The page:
The Commonwealth Games was full of celebration, victory and history-making. Endless avenues for inspiration were on full display. For some of us the inspiration to get active, others to pick up a new sport, maybe some people were inspired to push their limits, fulfil their potential – be that in a sporting sphere or not.
For Crystelle Lake the Commonwealth Games provided inspiration in a way that not many will experience. The inspiration to be there next time. These Commonwealth Games were what could have been. Crystelle suffered an injury to her ankle in the months leading up to July 2022 that meant her dreams of becoming a Commonwealth Game athlete would have to be put on hold. Having reached the necessary heights at the start of the year to qualify for the Games, she had that opportunity stripped away from her when an ongoing ankle injury, that would subsequently require surgery, left her season prematurely shattered.
When I sat down with her, there was a maturity and acceptance towards the situation that was admirable. Crystelle told me: “a big thing for me is that I believe that everything happens for a reason”. You could tell that this attitude has left her gaze now pointing forward to what could be, not what could have been.
That doesn’t mean it’s been easy, Crystelle admitted: “at times it’s been hard to watch [the Commonwealth Games],
“but she was quick to praise those competing in Birmingham, ‘but some of my teammates are competing and I’ve loved cheering them on, it’s been unbelievable to watch – I’m over the moon for them”.
You could see her pride and delight for Scottish gymnastics as she discussed Shannon Archer who wrote herself in the history books by becoming the first women’s artistic gymnast to win a medal at the Commonwealth Games for Scotland by claiming vault bronze. There was also a silver medal to follow from Louise Christie securing Scotland’s best ever result in rhythmic gymnastics.
The road to recovery has begun for Crystelle though, after professionals had assured her her ankle was only sprained, giving her hope she might have been able to compete in the games with just one piece, her and her family persisted for her injury to be examined more closely. They were right to fight for it to be taken seriously, as subsequent explorations and MRI’s led to a conclusion that surgery was necessary as a joint injury was uncovered. There was a relief both mentally and physically for Crystelle as she was finally given some answers on her injury. She said: “now that it’s fixed, I feel much so much better, both physically and mentally, I can now rehab knowing I’m doing it properly and I’m not rehabbing on an injury anymore, its making progress every single day which is the main thing”.
Sometimes injury gives you a new perspective, a new approach to the sport you’ve done day in and day out since you were a kid. I could see this in Crystelle when she told me: “it’s been really nice just getting back into it, even simple things like swinging on the bars, I hadn’t done in so long, so it was just great to get back out there. It’s 100% just allowed me to appreciate the little things to the full again.”
She joked: “the first day I was back on the bars, my shoulders were so sore the next day, it was so weird, I am not used to being achey – I’m used to just having pain in my foot! But it was a nice pain, the right kind of pain!”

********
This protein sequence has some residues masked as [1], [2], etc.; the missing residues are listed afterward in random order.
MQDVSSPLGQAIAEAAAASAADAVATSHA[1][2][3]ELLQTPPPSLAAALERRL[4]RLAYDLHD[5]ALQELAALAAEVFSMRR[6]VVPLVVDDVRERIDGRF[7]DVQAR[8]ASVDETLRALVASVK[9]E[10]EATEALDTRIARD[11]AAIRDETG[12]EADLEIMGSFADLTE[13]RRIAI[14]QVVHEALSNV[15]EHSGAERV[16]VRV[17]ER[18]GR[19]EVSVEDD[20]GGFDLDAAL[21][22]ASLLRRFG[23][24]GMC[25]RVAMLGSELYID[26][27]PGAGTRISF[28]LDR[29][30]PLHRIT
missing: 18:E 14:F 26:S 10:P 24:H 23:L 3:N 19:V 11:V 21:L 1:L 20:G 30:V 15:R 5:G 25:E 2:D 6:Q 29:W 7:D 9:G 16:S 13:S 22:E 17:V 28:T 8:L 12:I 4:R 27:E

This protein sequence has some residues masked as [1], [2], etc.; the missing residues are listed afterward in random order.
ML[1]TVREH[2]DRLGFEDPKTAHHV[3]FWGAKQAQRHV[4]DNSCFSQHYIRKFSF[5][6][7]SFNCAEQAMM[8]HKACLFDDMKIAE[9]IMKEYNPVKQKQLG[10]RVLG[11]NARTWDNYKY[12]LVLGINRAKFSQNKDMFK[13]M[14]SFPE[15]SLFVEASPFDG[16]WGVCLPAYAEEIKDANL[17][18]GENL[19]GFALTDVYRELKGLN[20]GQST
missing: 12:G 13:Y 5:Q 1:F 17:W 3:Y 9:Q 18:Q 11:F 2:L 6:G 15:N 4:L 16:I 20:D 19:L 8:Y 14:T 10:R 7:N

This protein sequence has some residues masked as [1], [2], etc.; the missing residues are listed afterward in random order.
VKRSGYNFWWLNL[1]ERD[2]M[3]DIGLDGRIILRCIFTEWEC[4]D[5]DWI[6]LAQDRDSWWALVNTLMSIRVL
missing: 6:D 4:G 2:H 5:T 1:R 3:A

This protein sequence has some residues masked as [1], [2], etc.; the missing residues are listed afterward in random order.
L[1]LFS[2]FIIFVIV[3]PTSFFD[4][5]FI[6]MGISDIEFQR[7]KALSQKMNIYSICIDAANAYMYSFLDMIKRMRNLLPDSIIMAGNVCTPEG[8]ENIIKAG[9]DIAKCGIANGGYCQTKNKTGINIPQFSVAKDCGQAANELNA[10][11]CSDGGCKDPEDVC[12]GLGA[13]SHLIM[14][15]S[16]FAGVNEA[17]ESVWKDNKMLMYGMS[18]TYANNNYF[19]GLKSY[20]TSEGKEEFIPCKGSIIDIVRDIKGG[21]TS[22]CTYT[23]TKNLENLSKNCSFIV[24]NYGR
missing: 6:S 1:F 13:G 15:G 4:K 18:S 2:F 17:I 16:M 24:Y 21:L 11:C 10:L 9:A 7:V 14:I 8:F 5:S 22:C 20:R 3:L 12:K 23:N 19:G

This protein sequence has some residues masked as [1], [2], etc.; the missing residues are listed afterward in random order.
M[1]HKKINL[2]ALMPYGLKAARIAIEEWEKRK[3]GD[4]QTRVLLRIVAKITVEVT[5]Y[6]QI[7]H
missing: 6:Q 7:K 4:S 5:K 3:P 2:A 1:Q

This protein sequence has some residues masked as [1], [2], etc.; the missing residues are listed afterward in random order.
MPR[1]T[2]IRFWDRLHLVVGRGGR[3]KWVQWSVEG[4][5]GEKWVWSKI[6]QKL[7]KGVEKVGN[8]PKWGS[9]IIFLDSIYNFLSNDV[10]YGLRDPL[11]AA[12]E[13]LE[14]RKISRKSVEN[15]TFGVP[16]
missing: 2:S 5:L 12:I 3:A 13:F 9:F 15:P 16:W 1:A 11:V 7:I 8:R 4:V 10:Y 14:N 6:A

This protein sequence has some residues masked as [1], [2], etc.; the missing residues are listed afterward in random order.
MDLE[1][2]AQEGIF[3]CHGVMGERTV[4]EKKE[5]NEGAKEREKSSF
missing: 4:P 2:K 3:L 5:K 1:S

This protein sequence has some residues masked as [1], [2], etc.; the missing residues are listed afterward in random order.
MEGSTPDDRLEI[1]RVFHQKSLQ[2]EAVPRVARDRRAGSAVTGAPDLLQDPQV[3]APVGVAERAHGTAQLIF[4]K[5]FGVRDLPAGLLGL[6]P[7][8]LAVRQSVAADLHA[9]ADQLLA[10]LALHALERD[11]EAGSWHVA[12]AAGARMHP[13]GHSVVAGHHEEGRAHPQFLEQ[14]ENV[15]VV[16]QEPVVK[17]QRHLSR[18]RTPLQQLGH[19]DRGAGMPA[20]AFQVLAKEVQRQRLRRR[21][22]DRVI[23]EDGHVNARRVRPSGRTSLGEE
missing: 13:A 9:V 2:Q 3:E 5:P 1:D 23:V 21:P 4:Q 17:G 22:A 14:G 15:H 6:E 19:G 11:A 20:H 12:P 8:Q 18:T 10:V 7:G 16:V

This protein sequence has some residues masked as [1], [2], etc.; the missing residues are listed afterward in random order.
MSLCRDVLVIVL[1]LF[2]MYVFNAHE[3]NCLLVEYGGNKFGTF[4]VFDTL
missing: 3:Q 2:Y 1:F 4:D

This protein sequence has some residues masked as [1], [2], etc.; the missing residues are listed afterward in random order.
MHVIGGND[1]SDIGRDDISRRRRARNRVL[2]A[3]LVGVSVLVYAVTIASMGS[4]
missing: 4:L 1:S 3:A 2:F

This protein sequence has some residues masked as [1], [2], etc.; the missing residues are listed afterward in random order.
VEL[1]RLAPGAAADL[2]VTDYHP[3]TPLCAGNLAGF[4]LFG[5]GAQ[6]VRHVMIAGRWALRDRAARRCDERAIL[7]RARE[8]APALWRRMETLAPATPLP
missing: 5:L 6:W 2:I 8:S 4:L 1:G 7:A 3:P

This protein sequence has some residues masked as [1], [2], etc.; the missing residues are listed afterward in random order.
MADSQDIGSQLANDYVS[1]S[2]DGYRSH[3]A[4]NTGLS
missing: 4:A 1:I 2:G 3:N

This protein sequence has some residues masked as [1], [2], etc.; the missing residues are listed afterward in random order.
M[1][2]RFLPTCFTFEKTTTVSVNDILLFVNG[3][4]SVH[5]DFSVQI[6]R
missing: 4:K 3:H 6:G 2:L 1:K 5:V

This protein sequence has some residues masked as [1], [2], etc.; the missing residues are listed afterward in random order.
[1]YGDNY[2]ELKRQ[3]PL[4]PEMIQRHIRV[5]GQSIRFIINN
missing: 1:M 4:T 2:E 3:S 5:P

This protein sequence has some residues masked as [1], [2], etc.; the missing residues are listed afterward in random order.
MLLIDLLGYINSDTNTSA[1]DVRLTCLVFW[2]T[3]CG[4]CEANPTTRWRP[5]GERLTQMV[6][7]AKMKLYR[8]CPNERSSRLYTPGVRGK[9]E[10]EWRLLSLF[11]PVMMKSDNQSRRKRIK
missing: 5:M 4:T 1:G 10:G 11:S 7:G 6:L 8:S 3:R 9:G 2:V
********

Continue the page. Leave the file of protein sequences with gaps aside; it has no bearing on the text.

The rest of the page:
The disappointment of missing Brimingham 2022 has left Crystelle with a glint in her eye, a fire in her belly. I wonder if it will give her an extra edge as she trains to be back at her best and ready for the 2026 Commonwealth Games in Australia.
I ask her about her goals going forward and it’s clear that representing Scotland at the Commonwealth Games is where her eyes are focussed: “definitely Australia 2026 will be one of my main goals”, and you can see she is committed to putting in the work to get there. She follows up quickly: “but I want to just get back to full fitness again, I’m hoping if I just take the rest of the year out, I’ll hopefully be back for the Scottish Championships, even if I’m just doing a couple of pieces, it’ll just be really nice to compete again. And the British Championship – I’d love to medal there and make some more finals”.
Her injury was a timely moment to begin her time as an athlete with the Institute for Sport. They provided a turbo-boost to her rehab and recovery. Crystelle shared: “we have literally gone from me and my mum doing everything to having a whole team of support, they’ve been amazing, the S&C and rehab has moved to a different level”.
She’s excited by the difference she’s noticed, even within just 6 weeks post injury, and it has given her a real positive mentality towards her recover. But she was candid that her injury required a massive lesson in patience. When I asked her how she would encourage others going through similar injuries she said: “you have to believe your time will come, you have to have a strong belief system. When I was younger I struggled to believe in myself, and that can really effect your performance – I can see that in comparison to how I am now. And you’ve got to have a strong support system and a positive mindset”.
In driving you always get told to keep your eyes fixed on the direction that you are wanting to travel, get distracted by parked cars or passers-by and you will find the wheel subconsciously moving in that direction. Crystelle has tunnel vision for returning for a successful season next year and for successful qualification for the 2026 Commonwealth Games. I have a feeling with a focus like that, she might just get there.